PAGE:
Wednesday, September 21, 2016

Choosing Between a 401(k) and IRA



With the demise of traditional pension plans and the future of Social Security in doubt there has never been a more important time for individuals to seize the initiative of saving for their retirement. But with many different options to choose from, it is imperative that retirement money be invested wisely and with as many tax advantages as possible. 

Both 401(k) accounts and Individual Retirement Accounts (IRA) are important vehicles to save for retirement, but which to choose from? Here are some of the attributes of both 401(k) accounts and IRA's and how each can help you meet your retirement savings goals. 

Funding your 401(k) account through your employer is the perhaps the most important investment step that you can make. Not only do many companies offer to match your contributions to these accounts, but 401(k) accounts have the important characteristic of being tax deferred, meaning that all interest and growth of principal is not taxed until the monies are withdrawn. In addition, all contributions used to fund the account are made with pre-tax dollars.
Matching contributions typically are a percentage of the amount the employee contributes (for example 25%) or a percentage of annual salary (for example 3% of your annual salary is contributed to your account) with a cap at a certain amount (say $5,000). Meaning that if the employee contributes $10,000 to their 401(k) account for the year, the company will contribute $2,500 to the account as well. Or if your yearly income is $50,000, the company will contribute 3% of your salary, or $1,500. Read your companies' retirement plan carefully, as typically the company contribution will vest over several years of service.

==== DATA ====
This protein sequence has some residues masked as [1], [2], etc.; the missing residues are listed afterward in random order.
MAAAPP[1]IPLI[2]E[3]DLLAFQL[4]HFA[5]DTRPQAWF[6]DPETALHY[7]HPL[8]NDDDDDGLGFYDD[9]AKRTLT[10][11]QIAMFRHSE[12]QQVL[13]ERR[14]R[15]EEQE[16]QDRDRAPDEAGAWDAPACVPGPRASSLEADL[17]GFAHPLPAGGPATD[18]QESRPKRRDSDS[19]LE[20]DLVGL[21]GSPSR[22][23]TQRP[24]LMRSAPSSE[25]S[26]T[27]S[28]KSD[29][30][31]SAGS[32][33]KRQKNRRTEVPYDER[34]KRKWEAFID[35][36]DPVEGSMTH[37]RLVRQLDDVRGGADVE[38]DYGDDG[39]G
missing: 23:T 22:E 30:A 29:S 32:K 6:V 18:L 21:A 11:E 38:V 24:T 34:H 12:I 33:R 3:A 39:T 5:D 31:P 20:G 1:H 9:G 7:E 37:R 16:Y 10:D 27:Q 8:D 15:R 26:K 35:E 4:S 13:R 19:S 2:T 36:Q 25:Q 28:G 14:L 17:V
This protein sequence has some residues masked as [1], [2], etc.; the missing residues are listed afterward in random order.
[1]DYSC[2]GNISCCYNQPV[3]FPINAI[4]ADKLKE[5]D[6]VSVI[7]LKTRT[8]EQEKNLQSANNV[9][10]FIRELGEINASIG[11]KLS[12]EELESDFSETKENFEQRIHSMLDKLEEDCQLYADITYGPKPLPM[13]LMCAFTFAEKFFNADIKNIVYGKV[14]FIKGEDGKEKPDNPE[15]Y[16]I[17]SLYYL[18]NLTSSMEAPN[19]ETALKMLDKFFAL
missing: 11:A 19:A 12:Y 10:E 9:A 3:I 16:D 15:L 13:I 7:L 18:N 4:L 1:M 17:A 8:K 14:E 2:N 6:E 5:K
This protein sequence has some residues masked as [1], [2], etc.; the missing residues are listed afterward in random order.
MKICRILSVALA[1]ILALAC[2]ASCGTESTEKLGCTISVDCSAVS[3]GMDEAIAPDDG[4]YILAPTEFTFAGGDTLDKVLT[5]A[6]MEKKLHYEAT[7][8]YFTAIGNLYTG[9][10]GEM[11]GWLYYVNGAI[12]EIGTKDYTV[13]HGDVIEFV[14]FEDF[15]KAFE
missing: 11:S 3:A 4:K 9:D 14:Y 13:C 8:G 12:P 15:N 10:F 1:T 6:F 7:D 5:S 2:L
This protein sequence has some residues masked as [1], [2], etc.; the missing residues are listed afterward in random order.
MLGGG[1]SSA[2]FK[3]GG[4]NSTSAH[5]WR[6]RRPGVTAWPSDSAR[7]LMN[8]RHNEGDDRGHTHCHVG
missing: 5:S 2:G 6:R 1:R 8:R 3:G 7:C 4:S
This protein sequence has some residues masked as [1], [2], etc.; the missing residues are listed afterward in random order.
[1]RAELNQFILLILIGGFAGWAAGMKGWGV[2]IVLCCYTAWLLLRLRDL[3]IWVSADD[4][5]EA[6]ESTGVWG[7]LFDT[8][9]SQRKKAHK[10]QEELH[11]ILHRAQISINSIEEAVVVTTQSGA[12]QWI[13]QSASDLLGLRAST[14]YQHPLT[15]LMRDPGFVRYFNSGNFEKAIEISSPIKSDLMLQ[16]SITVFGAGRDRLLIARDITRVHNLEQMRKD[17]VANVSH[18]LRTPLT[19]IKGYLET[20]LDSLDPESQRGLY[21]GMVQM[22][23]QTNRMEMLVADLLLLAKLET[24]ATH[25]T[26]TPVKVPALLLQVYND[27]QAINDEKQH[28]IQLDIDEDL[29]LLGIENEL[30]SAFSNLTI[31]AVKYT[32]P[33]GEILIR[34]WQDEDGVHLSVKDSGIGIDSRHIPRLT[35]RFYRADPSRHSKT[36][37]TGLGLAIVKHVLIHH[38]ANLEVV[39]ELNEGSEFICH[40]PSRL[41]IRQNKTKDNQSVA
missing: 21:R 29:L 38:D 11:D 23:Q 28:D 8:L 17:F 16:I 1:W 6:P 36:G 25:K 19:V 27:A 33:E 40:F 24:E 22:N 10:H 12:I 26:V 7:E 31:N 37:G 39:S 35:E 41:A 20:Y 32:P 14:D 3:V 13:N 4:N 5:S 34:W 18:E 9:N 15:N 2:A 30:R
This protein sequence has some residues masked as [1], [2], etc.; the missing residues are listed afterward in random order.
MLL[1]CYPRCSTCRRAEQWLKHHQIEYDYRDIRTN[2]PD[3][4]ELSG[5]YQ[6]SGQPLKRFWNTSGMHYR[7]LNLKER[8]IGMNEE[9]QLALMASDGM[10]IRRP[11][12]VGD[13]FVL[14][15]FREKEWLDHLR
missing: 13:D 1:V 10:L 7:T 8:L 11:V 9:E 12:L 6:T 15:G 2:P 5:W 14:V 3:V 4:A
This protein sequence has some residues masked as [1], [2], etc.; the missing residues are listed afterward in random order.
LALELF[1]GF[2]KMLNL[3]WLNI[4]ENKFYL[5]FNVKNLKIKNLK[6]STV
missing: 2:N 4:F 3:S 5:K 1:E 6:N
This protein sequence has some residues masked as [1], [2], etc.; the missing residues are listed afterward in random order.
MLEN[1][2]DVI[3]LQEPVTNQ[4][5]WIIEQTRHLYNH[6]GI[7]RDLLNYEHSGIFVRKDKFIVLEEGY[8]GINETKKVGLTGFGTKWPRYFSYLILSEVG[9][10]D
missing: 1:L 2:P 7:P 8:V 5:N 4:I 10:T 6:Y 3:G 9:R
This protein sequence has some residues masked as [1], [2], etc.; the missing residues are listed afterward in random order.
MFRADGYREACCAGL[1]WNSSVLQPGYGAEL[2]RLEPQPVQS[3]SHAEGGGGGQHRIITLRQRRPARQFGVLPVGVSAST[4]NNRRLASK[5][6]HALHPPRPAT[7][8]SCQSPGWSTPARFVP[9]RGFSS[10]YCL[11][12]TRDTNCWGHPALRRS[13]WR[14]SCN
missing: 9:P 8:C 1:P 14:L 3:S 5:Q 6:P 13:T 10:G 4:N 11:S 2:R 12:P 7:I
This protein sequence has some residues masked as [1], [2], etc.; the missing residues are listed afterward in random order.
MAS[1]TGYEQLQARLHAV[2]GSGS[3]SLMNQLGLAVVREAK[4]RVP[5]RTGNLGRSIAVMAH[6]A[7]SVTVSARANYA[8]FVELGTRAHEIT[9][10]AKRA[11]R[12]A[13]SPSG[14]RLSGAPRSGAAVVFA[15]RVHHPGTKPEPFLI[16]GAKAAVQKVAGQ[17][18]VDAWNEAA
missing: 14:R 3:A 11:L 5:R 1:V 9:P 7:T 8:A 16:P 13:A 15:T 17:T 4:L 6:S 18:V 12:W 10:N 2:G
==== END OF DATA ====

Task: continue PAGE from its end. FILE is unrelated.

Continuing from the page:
Contributions to a 401(k) are made with pre tax dollars, meaning that all monies are made before they are subject to federal, state, unemployment, and disability taxes. That means that you are able to contribute a higher amount because your gross earnings have not yet been taxed. 

Wednesday, May 4, 2016

Vegetarian and Gluten Free Sloppy Joe Recipe

At our vegetarian and gluten free homestead we're always craving recipes that have a couple of common characteristics, namely that they're simple and new. My significant other is a vegetarian and has Celiac disease, and is thus forced to eat gluten free. Since I never want food boredom to set in for her, I'm always on the lookout for a new recipe. This particular recipe came partly from a cookbook and partly from kitchen experimentation.

This happens to be a fun recipe too since it's for sloppy Joe's, a food that for most people reminds them of childhood days eating sloppy Joe's at home or in the elementary school cafeteria. Please bear in mind though that this recipe should be much better for you than the mystery stuff that was in those sloppy Joe's we all ate as kids.
Ingredients you'll need:
  • 1/2 an onion, chopped
  • 1-2 cloves of garlic, chopped
  • 1 cup of cooked brown rice